City review board advances Downtown multifamily, residential projects | Jax Daily Record | Jacksonville Daily Record

The designs for a planned restoration and retrofit of the historic former Furchgott’s Department Store Downtown to a 40-unit apartment building are moving forward. 

The Downtown Development Review Board approved the designs from Robbins Design Studio for the Lotus Commercial USA LLC project May 12 in a 7-0 vote.

The board approved the Furchgott’s plans in a meeting that included final approval for Jacksonville Jaguars owner Shad Khan’s $370 million Four Seasons hotel project, as well as decisions on five other multi- and single-family residential projects under development. 

Lotus plans to build-out three ground-floor retail spaces, cowork and fitness facilities in addition to the one- and two-bedroom apartments in the six-story, 65,000-square-foot local landmark.

The final design also includes uplighting on the building exterior and a replica of the historic department’s store signage that’s not currently on the building. Robbins Design and Lotus will have to bring the signage back to the board for further approval.

The building, at 128 W. Adams St., is occupied on the ground floor by the De Real Ting Cafe restaurant.

Lotus Commercial acquired the Furchgott’s building in March 2020 for $1.3 million. 

CEO Soo Gilvarry said Lotus intends to apply for city incentives to help finance the project.

The Furchgott’s Department Store building was built in 1941 and was one of the largest remaining retailers Downtown when it closed in 1984, according to a report in August by the city Planning and Development Department.

The art deco building was designed by the Jacksonville architectural firm Marsh & Saxelbye, which the report called “the most prolific” firm working in the city from 1919-46.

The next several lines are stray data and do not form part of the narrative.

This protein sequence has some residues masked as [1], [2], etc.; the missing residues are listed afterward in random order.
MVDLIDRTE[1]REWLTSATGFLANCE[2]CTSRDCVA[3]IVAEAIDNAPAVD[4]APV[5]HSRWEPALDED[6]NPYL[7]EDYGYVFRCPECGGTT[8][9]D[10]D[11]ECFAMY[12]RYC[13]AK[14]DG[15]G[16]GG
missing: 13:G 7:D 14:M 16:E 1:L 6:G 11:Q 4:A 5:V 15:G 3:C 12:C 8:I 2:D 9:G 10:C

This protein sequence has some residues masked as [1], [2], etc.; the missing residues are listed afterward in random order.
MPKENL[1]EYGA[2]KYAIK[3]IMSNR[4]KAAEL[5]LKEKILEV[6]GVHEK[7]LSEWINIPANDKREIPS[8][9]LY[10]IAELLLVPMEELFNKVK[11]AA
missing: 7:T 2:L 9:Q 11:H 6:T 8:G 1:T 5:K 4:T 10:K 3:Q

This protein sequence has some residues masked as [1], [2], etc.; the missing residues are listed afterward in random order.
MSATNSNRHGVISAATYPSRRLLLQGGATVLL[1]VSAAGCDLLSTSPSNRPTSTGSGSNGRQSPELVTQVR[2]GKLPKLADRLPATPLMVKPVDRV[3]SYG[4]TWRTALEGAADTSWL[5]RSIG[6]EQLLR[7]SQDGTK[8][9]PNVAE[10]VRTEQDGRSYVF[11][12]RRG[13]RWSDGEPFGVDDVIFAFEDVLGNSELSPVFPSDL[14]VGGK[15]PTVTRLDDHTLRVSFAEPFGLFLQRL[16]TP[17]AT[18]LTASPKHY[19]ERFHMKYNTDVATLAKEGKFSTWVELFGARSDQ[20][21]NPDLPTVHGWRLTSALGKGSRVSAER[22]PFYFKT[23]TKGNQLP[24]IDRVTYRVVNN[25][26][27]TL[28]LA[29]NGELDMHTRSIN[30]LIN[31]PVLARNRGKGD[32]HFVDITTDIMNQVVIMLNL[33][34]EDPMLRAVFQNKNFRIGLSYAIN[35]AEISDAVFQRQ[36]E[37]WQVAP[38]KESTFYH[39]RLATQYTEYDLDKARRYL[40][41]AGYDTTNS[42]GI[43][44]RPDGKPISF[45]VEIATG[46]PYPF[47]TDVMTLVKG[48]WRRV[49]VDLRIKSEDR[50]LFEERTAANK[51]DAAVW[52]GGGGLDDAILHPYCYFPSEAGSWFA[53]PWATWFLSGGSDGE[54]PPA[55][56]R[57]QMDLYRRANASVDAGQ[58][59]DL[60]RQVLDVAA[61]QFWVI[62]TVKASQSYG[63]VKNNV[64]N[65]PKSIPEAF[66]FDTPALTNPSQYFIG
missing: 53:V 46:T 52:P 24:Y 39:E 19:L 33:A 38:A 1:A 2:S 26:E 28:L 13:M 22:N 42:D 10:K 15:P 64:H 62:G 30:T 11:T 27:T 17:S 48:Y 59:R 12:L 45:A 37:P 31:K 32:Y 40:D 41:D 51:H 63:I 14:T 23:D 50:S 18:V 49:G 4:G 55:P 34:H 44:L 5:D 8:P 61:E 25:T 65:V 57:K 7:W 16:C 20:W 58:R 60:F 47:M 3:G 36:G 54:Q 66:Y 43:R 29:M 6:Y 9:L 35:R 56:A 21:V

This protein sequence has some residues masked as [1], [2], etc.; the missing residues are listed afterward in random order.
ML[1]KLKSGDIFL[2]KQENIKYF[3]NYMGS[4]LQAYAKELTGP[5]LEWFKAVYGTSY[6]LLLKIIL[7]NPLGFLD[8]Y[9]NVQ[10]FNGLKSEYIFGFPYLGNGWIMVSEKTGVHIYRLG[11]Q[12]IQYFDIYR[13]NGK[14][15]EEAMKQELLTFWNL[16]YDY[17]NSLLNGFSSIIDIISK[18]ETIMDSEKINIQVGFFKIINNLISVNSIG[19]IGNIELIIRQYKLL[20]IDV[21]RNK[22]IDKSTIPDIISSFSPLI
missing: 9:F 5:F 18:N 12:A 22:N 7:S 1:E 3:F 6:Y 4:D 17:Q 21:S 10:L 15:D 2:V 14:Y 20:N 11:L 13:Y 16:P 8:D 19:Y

Board Chair Trevor Lee and members Fredrick Jones were absent for the meeting May 12.

Other projects approved include: 

The proposed 132-apartment, mixed-use restoration of the historic Central National Bank Building Downtown.

Central National Bank, 404 N. Julia St.

The board awarded Augustine Development Group subsidiary AXIS 404 Julia LLC final design approval for a proposed 132-apartment, mixed-use restoration of the historic Central National Bank Building Downtown.

The 6-0 vote will allow the St. Augustine-based developer to move forward with its plan to renovate the 1950s-era building and add an eight-story apartment building and eight-story parking deck.

Plans by Dasher Hurst Architects show the historic 404 N. Julia building will be the apartment’s main lobby and house 29 residential units and 3,240 square-feet of commercial/retail space. 

The addition will have 103 apartments and a 487-space precast concrete parking structure.

Architect Tom Hurst told the board May 12 that the project lost seven units for past plans after the National Park Service declined to allow Augustine Group to add windows to the historic building. 

The federal agency regulates historic restorations to buildings in National Register Districts like Downtown Jacksonville. 

The DDRB staff report says the developer received its Certificate of Appropriateness from the city April 12 to adapt the existing building. 

Company President Bryan Greiner and CEO George Bochis are working toward renovating two other historic buildings in Downtown’s North Core — the  Ambassador Hotel at 420 N. Julia St. for a TRYP by Wyndham hotel/restaurant and the 19-story Independent Life Building at 233 W. Duval St. into apartments and a grocery store.

Board member Bill Schilling left the meeting before the vote. 

Cathedral Commons is an 175-unit, 18-building apartment community in the Cathedral District.

Cathedral Commons, Downtown Cathedral District

The board voted 4-0 to award conceptual design approval for JWB Real Estate Capital LLC’s 175-unit, 18-building apartment community in the Cathedral District.

The 2.08-acre site for the Cathedral Commons project comprises multiple parcels bisected by East Duval Street. It is bounded to the north by Church and Duval streets; to the east by Catherine Street; to the south by Duval and Newnan streets; and to the west by North Washington Street.

Design renderings by Studio 9 Architecture show three-story buildings in five architectural styles.